Solid Vietnamese

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Pho Ngon, Shop 11/330 Ballarat Road, Braybrook. Phone: 0426 210 714

Our abode closeness to Yarraville village dictates, to quite a large degree, where and how we do our household shopping.

But we are not loyal in that regard – so are quite happy to shop around, depending on where we’re at or, more frequently, where we’re coming from.

So with some life bureaucracy chores dispensed with in Sunshine, we are curious enough to step inside the Ballarat shopping centre that replaced an unsuccessful hardware/homeware establishment quite a while ago.

A search for “Braybrook shopping centre” turns up the long-time retail/service hub on the corner of Ballarat Road and Ashley Street – so I’m not sure if this new  one further up Ballarat has a name.

But nope, nothing there’s for us in terms of grocery shopping.

Or any other kind of shopping.

Food?

Some fast-food options that don’t exactly leap out at us in terms of enticement.

But wait – there is right here a good Vietnamese restaurant, one with a far more comprehensive menu (see below) than most people may expect.

So we settle in for lunch.

 

 

Bennie enjoys his “bun thit nuong + cha gio” (rice vermicelli with grilled pork and spring rolls, $13)  – it’s a good, solid rendition.

 

 

But my com ga Nha Trang (Nha Trang farm chicken rice, $16) is significantly better – and it’s a surprise to find such a dish at a rather generic suburban shopping centre.

The soup is just warm, quite sweet and flavoursome; the rice is nice.

The chicken is, as I’d hoped for given the “farm” part of the menu listing, more chewy and higher in flavour than typical Vietnamese restaurant chook.

The salady jumble in which my chicken is entwined and the similar salad alongside have plenty crunch and sweet ‘n’ sour flavour contrasts.

There’s places in Footscray and Sunshine I’d expect a zingier version of this rice dish, but this is fine.

If this centre was our local shop stop, we’d be eating at this joint at least once a week.

 

That’s my gel

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Gelati by d’Asporto, 3/11d Murray Street, Yarraville.

As if we aren’t spoiled enough in the inner west for ice-cream and gelati … along comes Gelati by d’Asporto.

Under the auspices, of course, of the namesake pizza/pasta/Italian joy restaurant just around the corner and – also very much part of the same family business – another eatery at Rifle Range shopping centre and the fabulous kiosk at Williamstown Beach.

The new gelati shop is all smiling business and no fuss – just ice delights and a couple of standing/leaning tables to enjoy them.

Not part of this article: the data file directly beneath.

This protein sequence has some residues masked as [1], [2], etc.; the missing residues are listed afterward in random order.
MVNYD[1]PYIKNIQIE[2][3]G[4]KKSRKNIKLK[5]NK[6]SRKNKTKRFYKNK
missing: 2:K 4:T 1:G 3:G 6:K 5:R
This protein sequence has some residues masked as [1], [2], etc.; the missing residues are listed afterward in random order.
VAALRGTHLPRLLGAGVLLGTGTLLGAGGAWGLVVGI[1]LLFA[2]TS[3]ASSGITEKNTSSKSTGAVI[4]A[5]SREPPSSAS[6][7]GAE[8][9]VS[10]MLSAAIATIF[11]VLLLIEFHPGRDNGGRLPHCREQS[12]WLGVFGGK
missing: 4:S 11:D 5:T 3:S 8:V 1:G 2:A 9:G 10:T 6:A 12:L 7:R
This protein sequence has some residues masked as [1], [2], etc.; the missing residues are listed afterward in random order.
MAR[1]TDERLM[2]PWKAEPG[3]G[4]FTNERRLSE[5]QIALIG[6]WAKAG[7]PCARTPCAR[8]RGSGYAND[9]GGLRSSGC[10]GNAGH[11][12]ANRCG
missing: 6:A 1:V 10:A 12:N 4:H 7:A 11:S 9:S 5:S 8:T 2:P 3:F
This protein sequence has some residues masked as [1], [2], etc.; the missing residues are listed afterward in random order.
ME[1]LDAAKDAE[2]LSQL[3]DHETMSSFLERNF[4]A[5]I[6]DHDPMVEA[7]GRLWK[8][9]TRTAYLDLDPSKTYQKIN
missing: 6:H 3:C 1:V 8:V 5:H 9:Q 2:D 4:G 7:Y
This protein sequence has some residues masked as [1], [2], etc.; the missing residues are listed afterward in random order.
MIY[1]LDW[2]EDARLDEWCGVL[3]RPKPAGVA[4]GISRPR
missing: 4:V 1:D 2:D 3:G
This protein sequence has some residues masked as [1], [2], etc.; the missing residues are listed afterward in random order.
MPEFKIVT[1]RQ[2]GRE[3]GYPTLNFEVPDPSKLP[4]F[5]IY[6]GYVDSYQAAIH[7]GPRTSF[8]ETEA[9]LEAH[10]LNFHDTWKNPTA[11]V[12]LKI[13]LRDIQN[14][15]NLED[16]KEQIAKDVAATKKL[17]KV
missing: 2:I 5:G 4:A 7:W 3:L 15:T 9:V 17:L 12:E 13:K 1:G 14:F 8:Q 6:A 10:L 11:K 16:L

Given the plethora of eating – and coffee – options in Yarraville village, this streamlined approach makes all sorts of sense.

I make my first visit, as a guest (see full disclosure below), with high expectations that are easily met and even surpassed.

Prices range from $4.80 for a single scoop and upwards – pretty much regulation gelati prices, in other words, but on the excellently cheap side given the quality at hand.

My twin scoop deal for $6.80 strikes me as a fine deal.

The flavour line-up (see below) is agreeably concise.

My first-up selections …
Mascarpone and fig – creamy, heavenly.

And mildly flavoured, as is usual with this ingredient combo.

Bacio – really, really superb.

Largely thanks to the inclusion of wonderfully crunchy hazelnuts.

I pay another visit the next day and go for the choc mint – and it, too, is lovely.

Will we be back?

Yes.

Over and over and over …

Opening times are 2-10pm Mondays-Thursdays and 11am-10pm Fridays-Sundays.

(Consider The Sauce enjoyed Gelati by d’Asporto as a guest of the management and we did not pay for our sweet treat.)

Wass up?

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Wasshoi Sunshine West, 1-9 The Avenue, Sunshine West. Phone: 7020 7966

If driving into these parts of Sunshine West is an unusual occurrence for Team CTS, then …

… heading this way for Japanese food at a restaurant that is open for lunch on a Wednesday is positively surreal.

Wasshoi Sunshine West is tucked into a rather unlovely conglomeration of businesses at the corner of The Avenue and Fitzgerald Road, within earshot of the Ring Road.

Before its arrival, we had been unaware of the sibling business in Prahran and the fame of its founder, Ikuei Arakane, and his role in Iron Chef.

Japanese food?

Well, yes – of a kind.

There’s no sushi, sashimi or chawanmushi here.

There’s not even chopsticks – we are provided wood sporks with which to navigate our lunches.

And the basic menu (see below) features what look like banh mi.

Wendy, the sparkly and very welcoming boss lady, suggests the fare is “Japanese street food”.

Hey, that’ll do us!

Eat-in facilities are of a basic fast-food variety, but perfectly fine.